His bat fell off a cliff in 1960, and he was still an above average hitter. Unfortunately, being a bad defending RFer, that did not make him a good player in 1960. He recovered in 1961, but by this point was put back on the bench. He was a solid bench player, with a 114 wRC+ and 1.1 fWAR in 113 games, but the Cardinals understandably tried to move him after the season when it became clear that he should only play 1B.
The Cardinals traded the now 30-year-old Cunningham for a 36-year-old Minnie Miñoso. The trade did not work. Cunningham moved to 1B full-time for the Chicago White Sox and his bat improved close to his previous levels with a 131 wRC+. Seeing a position he was more capable of playing, he had a career high 4.4 fWAR. But he also suffered a broken collarbone in the middle of the season from a collision from which he would never fully recover. He return to being a bench player the very next season. He had a solid first year on the bench, a bad second one which resulted in a trade to the Washington Senators, where he batted .229 but walked so much that he was an above average hitter. He played in 3 games in 1966 and his career was over.
Miñoso meanwhile struggled mightily and missed two months of the season from crashing into the outfield wall with a fractured skull and broken wrist. He ended up only playing in 39 games and 108 PAs and he was very bad in that limited time, with a 44 wRC+. He was purchased by the Washington Senators the next year and had a -1.1 fWAR season. Whether it was due to the injury, the Cardinals had acquired Miñoso when he was done as a player.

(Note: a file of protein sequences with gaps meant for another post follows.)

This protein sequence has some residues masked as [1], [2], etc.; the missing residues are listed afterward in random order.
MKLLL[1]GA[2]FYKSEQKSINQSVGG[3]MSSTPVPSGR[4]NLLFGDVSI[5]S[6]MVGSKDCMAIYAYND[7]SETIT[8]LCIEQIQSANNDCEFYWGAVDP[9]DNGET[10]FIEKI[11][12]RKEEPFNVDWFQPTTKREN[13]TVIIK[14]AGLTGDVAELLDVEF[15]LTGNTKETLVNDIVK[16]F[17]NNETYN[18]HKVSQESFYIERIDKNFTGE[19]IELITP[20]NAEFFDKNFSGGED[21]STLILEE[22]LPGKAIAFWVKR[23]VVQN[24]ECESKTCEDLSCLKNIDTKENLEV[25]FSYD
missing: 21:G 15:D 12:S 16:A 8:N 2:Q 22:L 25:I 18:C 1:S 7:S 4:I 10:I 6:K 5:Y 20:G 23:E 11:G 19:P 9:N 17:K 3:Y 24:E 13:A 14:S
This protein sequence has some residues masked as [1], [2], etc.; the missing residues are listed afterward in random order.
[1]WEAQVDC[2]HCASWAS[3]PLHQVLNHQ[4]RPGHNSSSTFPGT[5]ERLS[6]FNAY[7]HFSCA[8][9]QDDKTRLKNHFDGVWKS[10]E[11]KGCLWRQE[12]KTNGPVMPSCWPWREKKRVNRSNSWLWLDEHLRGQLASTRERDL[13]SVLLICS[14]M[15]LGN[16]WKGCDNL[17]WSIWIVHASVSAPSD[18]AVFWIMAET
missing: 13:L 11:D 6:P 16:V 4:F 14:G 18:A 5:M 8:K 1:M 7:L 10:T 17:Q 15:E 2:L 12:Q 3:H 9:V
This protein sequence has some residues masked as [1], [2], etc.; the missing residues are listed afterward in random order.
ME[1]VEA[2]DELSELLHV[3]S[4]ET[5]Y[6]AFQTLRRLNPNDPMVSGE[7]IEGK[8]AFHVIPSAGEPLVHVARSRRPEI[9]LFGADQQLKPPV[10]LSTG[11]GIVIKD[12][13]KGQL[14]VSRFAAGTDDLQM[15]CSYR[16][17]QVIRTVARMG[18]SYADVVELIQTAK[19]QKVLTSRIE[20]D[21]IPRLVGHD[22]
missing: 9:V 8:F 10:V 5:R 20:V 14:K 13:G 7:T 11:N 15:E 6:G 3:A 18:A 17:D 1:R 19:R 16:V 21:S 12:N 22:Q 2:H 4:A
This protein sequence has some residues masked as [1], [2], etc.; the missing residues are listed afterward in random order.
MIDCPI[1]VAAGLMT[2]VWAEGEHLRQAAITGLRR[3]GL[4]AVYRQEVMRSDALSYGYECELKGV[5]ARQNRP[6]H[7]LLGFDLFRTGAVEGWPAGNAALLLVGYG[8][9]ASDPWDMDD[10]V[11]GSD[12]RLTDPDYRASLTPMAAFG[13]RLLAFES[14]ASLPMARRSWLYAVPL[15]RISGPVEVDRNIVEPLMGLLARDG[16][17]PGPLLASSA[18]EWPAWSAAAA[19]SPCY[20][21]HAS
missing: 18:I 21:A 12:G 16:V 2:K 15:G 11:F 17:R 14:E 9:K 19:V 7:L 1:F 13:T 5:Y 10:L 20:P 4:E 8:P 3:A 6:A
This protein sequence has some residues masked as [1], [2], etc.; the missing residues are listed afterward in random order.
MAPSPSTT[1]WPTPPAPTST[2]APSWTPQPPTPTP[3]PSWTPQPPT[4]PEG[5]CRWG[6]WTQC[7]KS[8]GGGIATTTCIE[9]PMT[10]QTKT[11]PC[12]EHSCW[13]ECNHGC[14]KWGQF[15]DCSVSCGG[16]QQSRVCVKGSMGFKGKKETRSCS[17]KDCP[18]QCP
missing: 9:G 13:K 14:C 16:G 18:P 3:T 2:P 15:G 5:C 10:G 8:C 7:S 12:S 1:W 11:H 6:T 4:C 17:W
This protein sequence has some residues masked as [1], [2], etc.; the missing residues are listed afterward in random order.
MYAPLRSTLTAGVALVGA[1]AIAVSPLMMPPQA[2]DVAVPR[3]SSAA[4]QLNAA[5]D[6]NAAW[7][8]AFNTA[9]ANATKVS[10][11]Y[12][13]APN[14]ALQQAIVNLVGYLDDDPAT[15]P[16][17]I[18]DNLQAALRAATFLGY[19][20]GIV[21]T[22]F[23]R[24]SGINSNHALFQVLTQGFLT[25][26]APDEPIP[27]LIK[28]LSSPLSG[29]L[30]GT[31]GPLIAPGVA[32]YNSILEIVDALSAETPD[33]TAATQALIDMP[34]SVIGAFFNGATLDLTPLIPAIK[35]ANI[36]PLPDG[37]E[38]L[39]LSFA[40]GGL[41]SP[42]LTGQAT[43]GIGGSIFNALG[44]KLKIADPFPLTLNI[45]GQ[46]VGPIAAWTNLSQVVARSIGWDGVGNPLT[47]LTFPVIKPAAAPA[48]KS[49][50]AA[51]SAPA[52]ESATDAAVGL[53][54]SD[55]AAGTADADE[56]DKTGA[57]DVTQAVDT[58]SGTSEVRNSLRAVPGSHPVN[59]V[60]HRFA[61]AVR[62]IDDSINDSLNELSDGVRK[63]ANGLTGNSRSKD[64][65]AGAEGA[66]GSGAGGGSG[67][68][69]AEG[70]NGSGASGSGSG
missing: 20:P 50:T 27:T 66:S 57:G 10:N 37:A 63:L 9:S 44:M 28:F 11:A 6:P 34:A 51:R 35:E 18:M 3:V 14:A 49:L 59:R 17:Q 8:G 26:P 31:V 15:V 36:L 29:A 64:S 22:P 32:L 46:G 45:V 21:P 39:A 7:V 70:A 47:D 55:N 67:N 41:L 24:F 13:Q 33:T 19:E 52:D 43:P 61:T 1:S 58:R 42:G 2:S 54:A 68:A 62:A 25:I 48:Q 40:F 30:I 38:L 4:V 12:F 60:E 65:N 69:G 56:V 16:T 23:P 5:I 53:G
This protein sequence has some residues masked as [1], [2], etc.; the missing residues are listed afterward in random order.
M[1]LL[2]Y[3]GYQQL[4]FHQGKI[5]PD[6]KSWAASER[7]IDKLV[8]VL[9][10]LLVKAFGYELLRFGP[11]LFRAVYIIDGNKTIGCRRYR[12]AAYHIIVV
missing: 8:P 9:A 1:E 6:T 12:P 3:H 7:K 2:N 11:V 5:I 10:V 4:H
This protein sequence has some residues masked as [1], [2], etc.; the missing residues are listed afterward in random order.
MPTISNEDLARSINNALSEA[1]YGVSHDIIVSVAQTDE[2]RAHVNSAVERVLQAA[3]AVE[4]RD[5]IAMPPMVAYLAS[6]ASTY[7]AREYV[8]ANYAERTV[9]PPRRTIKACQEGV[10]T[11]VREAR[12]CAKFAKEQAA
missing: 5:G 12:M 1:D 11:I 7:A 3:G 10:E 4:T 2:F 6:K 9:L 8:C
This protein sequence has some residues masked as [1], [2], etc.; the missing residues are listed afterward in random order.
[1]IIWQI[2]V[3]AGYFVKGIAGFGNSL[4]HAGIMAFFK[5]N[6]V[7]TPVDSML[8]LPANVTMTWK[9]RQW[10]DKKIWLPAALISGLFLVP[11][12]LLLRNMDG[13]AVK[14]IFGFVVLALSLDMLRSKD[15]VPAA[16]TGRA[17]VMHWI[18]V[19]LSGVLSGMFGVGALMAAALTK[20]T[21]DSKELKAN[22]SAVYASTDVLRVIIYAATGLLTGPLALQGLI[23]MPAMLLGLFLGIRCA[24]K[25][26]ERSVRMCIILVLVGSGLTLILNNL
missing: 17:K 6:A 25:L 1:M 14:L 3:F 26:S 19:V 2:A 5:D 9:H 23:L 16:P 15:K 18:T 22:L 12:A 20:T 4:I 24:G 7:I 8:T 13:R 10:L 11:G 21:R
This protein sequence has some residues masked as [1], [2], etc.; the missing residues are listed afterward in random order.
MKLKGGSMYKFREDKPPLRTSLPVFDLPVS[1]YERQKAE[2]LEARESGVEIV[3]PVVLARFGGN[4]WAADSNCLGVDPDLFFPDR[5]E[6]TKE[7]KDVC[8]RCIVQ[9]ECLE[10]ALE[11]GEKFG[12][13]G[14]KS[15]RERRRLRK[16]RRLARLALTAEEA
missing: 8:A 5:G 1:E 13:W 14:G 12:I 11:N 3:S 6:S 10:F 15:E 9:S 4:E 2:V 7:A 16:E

Shortly after Cunningham retired, he returned to the Cardinals to manage the Cardinals Class A team for a few years. Sometime later, although it’s not clear when specifically, the Cardinals hired him for a front office position, the Director of Sales. By the 1970s, the Cardinals were struggling with fans and it was his job to get the Cardinals back on track. He is credited with changing the game-day experience, so much so that a lot of his changes still stand today.
For instance, unused football press boxes became festive party rooms. He created theme nights, promotions, community nights, on-field ceremonies, and group outings. He seems to be responsible for why, I, as a child was able to walk on the field through my school a few times. Those are the kind of programs and promotions he used to help generate more fan interest.
He also apparently introduced Fredbird at the beginning of the 1979 season to helped generate interest among younger fans, which was wildly successful. In 2015, Cunningham was honored for his contributions by having calling a new area of the ballpark adjacent to the UMB Champions Club called Cunningham Corner.
The Cardinals blog that posted about Cunningham Corner also said his nickname was “Smokey Joe” although that nickname isn’t posted on B-R so I’m not sure how commonly he was referred to as that. He appears to have been on Whitey Herzog’s coaching staff in 1982, but I see no evidence he was coach for any other season. Information on him ends at that point, but Smokey Joe is still alive to this day and will turn 89-years-old in August. Maybe he’d have a more acclaimed career if he weren’t blocked by Stan Musial, but even with that 19.5 career fWAR player is quite an achievement.